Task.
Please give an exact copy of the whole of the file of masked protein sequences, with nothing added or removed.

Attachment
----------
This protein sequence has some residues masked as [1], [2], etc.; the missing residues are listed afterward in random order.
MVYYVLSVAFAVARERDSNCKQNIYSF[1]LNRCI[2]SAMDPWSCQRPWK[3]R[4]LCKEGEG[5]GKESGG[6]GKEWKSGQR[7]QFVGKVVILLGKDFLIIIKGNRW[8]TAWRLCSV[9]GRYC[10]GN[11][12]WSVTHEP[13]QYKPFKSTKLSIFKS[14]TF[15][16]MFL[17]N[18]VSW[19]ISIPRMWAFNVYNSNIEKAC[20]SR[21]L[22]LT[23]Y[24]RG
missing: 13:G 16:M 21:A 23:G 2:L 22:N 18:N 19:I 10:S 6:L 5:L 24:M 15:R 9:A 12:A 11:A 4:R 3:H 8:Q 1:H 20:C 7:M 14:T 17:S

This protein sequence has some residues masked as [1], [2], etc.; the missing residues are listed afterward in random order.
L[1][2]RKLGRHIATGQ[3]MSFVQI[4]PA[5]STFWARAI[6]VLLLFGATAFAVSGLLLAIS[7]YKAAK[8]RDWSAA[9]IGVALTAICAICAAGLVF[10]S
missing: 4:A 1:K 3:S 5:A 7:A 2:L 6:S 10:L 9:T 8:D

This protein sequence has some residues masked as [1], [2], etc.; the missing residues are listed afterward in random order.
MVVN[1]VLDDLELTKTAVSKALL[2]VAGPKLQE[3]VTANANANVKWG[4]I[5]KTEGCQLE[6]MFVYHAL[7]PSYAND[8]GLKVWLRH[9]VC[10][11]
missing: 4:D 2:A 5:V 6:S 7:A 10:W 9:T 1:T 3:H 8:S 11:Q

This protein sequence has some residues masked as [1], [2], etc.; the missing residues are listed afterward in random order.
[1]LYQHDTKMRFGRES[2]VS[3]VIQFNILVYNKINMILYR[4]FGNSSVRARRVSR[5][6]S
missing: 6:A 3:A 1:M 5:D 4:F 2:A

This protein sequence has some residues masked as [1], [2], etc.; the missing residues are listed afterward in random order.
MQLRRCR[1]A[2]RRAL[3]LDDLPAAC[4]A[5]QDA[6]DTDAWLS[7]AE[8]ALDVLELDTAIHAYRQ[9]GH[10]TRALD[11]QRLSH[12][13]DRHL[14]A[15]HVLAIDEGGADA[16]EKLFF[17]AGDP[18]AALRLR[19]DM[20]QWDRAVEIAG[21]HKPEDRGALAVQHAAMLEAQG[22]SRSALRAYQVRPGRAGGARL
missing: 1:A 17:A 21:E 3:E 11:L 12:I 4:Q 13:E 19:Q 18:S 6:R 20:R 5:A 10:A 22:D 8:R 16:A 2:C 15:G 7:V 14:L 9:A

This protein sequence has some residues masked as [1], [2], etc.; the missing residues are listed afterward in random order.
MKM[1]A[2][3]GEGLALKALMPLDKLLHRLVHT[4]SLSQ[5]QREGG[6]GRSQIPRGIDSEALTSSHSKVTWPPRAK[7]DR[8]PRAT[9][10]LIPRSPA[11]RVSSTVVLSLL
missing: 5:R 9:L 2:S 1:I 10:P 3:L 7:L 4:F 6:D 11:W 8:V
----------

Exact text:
This protein sequence has some residues masked as [1], [2], etc.; the missing residues are listed afterward in random order.
MVYYVLSVAFAVARERDSNCKQNIYSF[1]LNRCI[2]SAMDPWSCQRPWK[3]R[4]LCKEGEG[5]GKESGG[6]GKEWKSGQR[7]QFVGKVVILLGKDFLIIIKGNRW[8]TAWRLCSV[9]GRYC[10]GN[11][12]WSVTHEP[13]QYKPFKSTKLSIFKS[14]TF[15][16]MFL[17]N[18]VSW[19]ISIPRMWAFNVYNSNIEKAC[20]SR[21]L[22]LT[23]Y[24]RG
missing: 13:G 16:M 21:A 23:G 2:L 22:N 18:N 19:I 10:S 6:L 5:L 24:M 15:R 9:A 12:A 11:A 4:R 3:H 8:Q 1:H 20:C 7:M 14:T 17:S

This protein sequence has some residues masked as [1], [2], etc.; the missing residues are listed afterward in random order.
L[1][2]RKLGRHIATGQ[3]MSFVQI[4]PA[5]STFWARAI[6]VLLLFGATAFAVSGLLLAIS[7]YKAAK[8]RDWSAA[9]IGVALTAICAICAAGLVF[10]S
missing: 4:A 1:K 3:S 5:A 7:A 2:L 6:S 10:L 9:T 8:D

This protein sequence has some residues masked as [1], [2], etc.; the missing residues are listed afterward in random order.
MVVN[1]VLDDLELTKTAVSKALL[2]VAGPKLQE[3]VTANANANVKWG[4]I[5]KTEGCQLE[6]MFVYHAL[7]PSYAND[8]GLKVWLRH[9]VC[10][11]
missing: 4:D 2:A 5:V 6:S 7:A 10:W 9:T 1:T 3:H 8:S 11:Q

This protein sequence has some residues masked as [1], [2], etc.; the missing residues are listed afterward in random order.
[1]LYQHDTKMRFGRES[2]VS[3]VIQFNILVYNKINMILYR[4]FGNSSVRARRVSR[5][6]S
missing: 6:A 3:A 1:M 5:D 4:F 2:A

This protein sequence has some residues masked as [1], [2], etc.; the missing residues are listed afterward in random order.
MQLRRCR[1]A[2]RRAL[3]LDDLPAAC[4]A[5]QDA[6]DTDAWLS[7]AE[8]ALDVLELDTAIHAYRQ[9]GH[10]TRALD[11]QRLSH[12][13]DRHL[14]A[15]HVLAIDEGGADA[16]EKLFF[17]AGDP[18]AALRLR[19]DM[20]QWDRAVEIAG[21]HKPEDRGALAVQHAAMLEAQG[22]SRSALRAYQVRPGRAGGARL
missing: 1:A 17:A 21:E 3:E 11:L 12:I 4:Q 13:E 19:Q 18:S 6:R 20:R 5:A 10:A 22:D 8:R 16:A 2:C 15:G 7:V 14:L 9:A

This protein sequence has some residues masked as [1], [2], etc.; the missing residues are listed afterward in random order.
MKM[1]A[2][3]GEGLALKALMPLDKLLHRLVHT[4]SLSQ[5]QREGG[6]GRSQIPRGIDSEALTSSHSKVTWPPRAK[7]DR[8]PRAT[9][10]LIPRSPA[11]RVSSTVVLSLL
missing: 5:R 9:L 2:S 1:I 10:P 3:L 7:L 4:F 6:D 11:W 8:V